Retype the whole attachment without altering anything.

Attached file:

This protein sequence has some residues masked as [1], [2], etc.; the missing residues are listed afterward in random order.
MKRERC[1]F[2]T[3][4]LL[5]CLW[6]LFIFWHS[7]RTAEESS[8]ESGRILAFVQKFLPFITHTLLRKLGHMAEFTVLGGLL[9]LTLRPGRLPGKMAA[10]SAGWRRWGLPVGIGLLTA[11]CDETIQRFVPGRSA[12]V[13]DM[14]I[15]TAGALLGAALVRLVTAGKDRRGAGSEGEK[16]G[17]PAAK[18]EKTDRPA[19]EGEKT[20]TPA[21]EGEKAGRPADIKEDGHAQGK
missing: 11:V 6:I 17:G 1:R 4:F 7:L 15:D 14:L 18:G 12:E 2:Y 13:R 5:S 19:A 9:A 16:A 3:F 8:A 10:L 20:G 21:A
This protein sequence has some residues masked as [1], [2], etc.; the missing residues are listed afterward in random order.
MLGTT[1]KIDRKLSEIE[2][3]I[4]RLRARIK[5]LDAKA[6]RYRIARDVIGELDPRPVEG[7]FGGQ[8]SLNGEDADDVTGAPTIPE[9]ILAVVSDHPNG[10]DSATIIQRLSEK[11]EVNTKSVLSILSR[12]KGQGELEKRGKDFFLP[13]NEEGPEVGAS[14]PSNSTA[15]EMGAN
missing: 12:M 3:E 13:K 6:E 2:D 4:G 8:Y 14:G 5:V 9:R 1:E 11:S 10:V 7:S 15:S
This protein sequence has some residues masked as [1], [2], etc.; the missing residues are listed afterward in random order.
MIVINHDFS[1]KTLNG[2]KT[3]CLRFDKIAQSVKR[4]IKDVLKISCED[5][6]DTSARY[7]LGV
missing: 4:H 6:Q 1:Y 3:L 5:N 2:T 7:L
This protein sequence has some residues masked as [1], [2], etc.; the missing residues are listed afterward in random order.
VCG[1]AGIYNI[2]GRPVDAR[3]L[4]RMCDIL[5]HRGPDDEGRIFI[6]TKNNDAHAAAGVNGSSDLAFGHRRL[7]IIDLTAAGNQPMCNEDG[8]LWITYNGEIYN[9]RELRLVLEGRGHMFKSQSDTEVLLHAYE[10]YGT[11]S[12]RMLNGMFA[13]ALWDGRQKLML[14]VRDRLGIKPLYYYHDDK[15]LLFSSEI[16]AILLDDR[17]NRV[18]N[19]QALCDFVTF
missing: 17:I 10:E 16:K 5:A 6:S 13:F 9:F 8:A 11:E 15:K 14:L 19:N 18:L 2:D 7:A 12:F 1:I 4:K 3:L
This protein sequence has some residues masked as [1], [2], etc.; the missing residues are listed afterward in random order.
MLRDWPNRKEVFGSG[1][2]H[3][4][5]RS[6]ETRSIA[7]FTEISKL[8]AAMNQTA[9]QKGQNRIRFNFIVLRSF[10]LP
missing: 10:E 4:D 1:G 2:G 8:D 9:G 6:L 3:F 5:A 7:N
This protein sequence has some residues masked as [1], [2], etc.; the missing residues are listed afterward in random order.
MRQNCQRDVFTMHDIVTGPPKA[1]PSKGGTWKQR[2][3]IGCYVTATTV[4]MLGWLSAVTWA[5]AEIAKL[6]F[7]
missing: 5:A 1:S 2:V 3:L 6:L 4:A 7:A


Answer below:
This protein sequence has some residues masked as [1], [2], etc.; the missing residues are listed afterward in random order.
MKRERC[1]F[2]T[3][4]LL[5]CLW[6]LFIFWHS[7]RTAEESS[8]ESGRILAFVQKFLPFITHTLLRKLGHMAEFTVLGGLL[9]LTLRPGRLPGKMAA[10]SAGWRRWGLPVGIGLLTA[11]CDETIQRFVPGRSA[12]V[13]DM[14]I[15]TAGALLGAALVRLVTAGKDRRGAGSEGEK[16]G[17]PAAK[18]EKTDRPA[19]EGEKT[20]TPA[21]EGEKAGRPADIKEDGHAQGK
missing: 11:V 6:I 17:G 1:R 4:F 7:L 15:D 14:L 18:G 12:E 2:Y 13:R 5:S 19:A 9:A 16:A 3:F 8:A 10:L 20:G 21:A
This protein sequence has some residues masked as [1], [2], etc.; the missing residues are listed afterward in random order.
MLGTT[1]KIDRKLSEIE[2][3]I[4]RLRARIK[5]LDAKA[6]RYRIARDVIGELDPRPVEG[7]FGGQ[8]SLNGEDADDVTGAPTIPE[9]ILAVVSDHPNG[10]DSATIIQRLSEK[11]EVNTKSVLSILSR[12]KGQGELEKRGKDFFLP[13]NEEGPEVGAS[14]PSNSTA[15]EMGAN
missing: 12:M 3:E 13:K 6:E 2:D 4:G 8:Y 14:G 5:V 9:R 1:E 11:S 10:V 7:S 15:S
This protein sequence has some residues masked as [1], [2], etc.; the missing residues are listed afterward in random order.
MIVINHDFS[1]KTLNG[2]KT[3]CLRFDKIAQSVKR[4]IKDVLKISCED[5][6]DTSARY[7]LGV
missing: 4:H 6:Q 1:Y 3:L 5:N 2:T 7:L
This protein sequence has some residues masked as [1], [2], etc.; the missing residues are listed afterward in random order.
VCG[1]AGIYNI[2]GRPVDAR[3]L[4]RMCDIL[5]HRGPDDEGRIFI[6]TKNNDAHAAAGVNGSSDLAFGHRRL[7]IIDLTAAGNQPMCNEDG[8]LWITYNGEIYN[9]RELRLVLEGRGHMFKSQSDTEVLLHAYE[10]YGT[11]S[12]RMLNGMFA[13]ALWDGRQKLML[14]VRDRLGIKPLYYYHDDK[15]LLFSSEI[16]AILLDDR[17]NRV[18]N[19]QALCDFVTF
missing: 17:I 10:E 16:K 5:A 6:S 13:F 9:F 8:A 11:E 15:K 14:L 19:N 18:L 2:D 7:A 12:F 1:I 4:K 3:L
This protein sequence has some residues masked as [1], [2], etc.; the missing residues are listed afterward in random order.
MLRDWPNRKEVFGSG[1][2]H[3][4][5]RS[6]ETRSIA[7]FTEISKL[8]AAMNQTA[9]QKGQNRIRFNFIVLRSF[10]LP
missing: 10:E 4:D 1:G 2:G 8:D 9:G 6:L 3:F 5:A 7:N
This protein sequence has some residues masked as [1], [2], etc.; the missing residues are listed afterward in random order.
MRQNCQRDVFTMHDIVTGPPKA[1]PSKGGTWKQR[2][3]IGCYVTATTV[4]MLGWLSAVTWA[5]AEIAKL[6]F[7]
missing: 5:A 1:S 2:V 3:L 6:L 4:A 7:A